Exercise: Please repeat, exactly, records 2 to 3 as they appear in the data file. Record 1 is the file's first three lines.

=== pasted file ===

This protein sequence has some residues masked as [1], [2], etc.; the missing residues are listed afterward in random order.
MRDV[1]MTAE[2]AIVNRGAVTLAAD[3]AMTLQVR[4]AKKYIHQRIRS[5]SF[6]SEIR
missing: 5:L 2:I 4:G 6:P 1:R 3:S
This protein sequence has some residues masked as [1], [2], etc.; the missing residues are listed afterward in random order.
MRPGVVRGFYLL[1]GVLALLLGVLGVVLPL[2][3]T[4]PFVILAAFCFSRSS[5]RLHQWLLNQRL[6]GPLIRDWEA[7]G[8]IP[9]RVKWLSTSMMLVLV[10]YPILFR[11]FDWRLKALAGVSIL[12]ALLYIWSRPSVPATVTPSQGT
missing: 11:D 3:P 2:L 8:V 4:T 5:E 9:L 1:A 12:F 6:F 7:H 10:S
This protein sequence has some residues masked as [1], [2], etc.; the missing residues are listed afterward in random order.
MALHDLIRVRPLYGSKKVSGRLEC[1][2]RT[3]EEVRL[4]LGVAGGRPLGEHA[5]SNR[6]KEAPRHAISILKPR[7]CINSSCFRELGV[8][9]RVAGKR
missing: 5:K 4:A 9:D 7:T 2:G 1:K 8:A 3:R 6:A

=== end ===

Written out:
This protein sequence has some residues masked as [1], [2], etc.; the missing residues are listed afterward in random order.
MRPGVVRGFYLL[1]GVLALLLGVLGVVLPL[2][3]T[4]PFVILAAFCFSRSS[5]RLHQWLLNQRL[6]GPLIRDWEA[7]G[8]IP[9]RVKWLSTSMMLVLV[10]YPILFR[11]FDWRLKALAGVSIL[12]ALLYIWSRPSVPATVTPSQGT
missing: 11:D 3:P 2:L 8:V 4:T 5:E 9:L 1:A 12:F 6:F 7:H 10:S
This protein sequence has some residues masked as [1], [2], etc.; the missing residues are listed afterward in random order.
MALHDLIRVRPLYGSKKVSGRLEC[1][2]RT[3]EEVRL[4]LGVAGGRPLGEHA[5]SNR[6]KEAPRHAISILKPR[7]CINSSCFRELGV[8][9]RVAGKR
missing: 5:K 4:A 9:D 7:T 2:G 1:K 8:A 3:R 6:A